On November 20, 2017, the Department of Homeland Security (“DHS”) announced that it will terminate the Temporary Protected Status (TPS) designation for Haiti, effective July 22, 2019. Haitians living in the United States under TPS have 18 months to seek lawful immigration status in the United States, if eligible, or leave the country. The announcement comes as little surprise, in light of the Trump Administration’s termination of Nicaragua’s TPS designation earlier this month. Termination of Haiti’s status also seemed probable after DHS only extended Haiti’s TPS by six months this past July, simultaneously advising Haitians to use that period to prepare for their ultimate departure.
While the administration states that it termination of Haiti’s TPS designation was based on its determination that the temporary conditions caused by the 2010 earthquake that gave rise to the designation no longer exist, many dispute that those conditions have been resolved. Given what has become a trend of terminating TPS designations, it appears likely that the administration may terminate most, if not all, TPS designations as they come up for review. Accordingly, it is recommended that all TPS holders fully explore all immigration options, including obtaining lawful permanent resident status through employers. Thanks to recent 9th Circuit case law, many (although not all) TPS holders in California are eligible to obtain permanent residency through employment sponsorship. Of course, the need to explore all immigration options is most pressing for Nicaraguans with TPS, whose status will be terminated by early 2019, and now Haitians with TPS, whose status will be terminated by mid-2019.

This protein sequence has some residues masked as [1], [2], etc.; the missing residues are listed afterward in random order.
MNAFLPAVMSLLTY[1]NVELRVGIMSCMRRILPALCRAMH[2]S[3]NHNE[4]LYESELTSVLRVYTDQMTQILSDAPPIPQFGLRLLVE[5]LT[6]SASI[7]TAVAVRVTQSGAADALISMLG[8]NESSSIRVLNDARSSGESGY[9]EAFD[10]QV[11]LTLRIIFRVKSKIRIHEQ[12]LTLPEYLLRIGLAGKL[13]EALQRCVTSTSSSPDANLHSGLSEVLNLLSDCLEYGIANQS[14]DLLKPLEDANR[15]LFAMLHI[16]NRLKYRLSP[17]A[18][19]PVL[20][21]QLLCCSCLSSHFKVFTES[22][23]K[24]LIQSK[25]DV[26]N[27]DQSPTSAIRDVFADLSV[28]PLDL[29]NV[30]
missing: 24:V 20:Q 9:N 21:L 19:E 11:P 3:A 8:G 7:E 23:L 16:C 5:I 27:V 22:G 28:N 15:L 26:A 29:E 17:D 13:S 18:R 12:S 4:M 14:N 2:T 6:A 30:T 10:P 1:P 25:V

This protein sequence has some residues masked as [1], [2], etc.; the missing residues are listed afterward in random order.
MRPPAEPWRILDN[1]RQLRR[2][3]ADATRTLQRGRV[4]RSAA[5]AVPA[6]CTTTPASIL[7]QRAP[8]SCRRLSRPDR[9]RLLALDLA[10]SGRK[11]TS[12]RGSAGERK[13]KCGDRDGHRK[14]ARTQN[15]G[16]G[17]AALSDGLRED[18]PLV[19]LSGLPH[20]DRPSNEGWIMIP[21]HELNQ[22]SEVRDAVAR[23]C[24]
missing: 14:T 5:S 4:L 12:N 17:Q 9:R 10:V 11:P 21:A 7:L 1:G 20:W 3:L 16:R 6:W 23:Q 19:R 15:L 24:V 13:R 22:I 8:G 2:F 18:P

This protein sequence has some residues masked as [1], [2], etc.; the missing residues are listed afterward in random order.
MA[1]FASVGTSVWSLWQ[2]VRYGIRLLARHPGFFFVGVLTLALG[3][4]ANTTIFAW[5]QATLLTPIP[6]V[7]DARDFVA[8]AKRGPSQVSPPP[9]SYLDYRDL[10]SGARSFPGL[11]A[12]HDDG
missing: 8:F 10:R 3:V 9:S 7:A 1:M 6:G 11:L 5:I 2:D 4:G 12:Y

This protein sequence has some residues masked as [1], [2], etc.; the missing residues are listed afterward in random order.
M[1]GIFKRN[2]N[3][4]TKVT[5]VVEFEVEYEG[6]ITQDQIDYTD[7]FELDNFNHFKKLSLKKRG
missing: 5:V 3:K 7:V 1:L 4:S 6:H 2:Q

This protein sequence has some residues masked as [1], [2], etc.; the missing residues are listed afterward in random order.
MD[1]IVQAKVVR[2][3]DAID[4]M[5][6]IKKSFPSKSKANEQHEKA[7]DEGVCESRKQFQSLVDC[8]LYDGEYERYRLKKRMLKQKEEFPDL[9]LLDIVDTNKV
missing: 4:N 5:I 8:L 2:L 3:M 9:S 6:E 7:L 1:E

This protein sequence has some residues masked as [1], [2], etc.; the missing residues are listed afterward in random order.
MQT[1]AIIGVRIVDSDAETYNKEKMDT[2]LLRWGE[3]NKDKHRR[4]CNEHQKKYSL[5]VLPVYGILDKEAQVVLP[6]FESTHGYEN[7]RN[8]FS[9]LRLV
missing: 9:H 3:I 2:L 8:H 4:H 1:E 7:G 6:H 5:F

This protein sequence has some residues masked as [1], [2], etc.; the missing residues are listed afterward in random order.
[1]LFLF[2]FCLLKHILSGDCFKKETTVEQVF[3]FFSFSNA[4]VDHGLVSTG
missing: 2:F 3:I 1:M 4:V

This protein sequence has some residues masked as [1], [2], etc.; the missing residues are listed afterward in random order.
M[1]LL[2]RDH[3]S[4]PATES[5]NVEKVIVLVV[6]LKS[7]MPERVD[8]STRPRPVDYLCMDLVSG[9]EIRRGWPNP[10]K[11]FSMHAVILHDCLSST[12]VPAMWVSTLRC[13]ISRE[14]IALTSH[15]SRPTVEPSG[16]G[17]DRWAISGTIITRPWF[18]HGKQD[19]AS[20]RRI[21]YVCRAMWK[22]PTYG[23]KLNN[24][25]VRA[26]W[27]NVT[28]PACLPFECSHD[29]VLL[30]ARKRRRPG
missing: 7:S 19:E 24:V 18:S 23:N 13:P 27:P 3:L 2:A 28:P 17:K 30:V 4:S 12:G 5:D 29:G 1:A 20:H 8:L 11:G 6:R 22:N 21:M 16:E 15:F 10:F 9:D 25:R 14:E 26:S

Haitians, as well as Nicaraguans, with TPS are required to reapply for Employment Authorization Documents in order to legally work in the United States until the TPS termination takes effect.
By Camiel Becker and Clare Bienvenu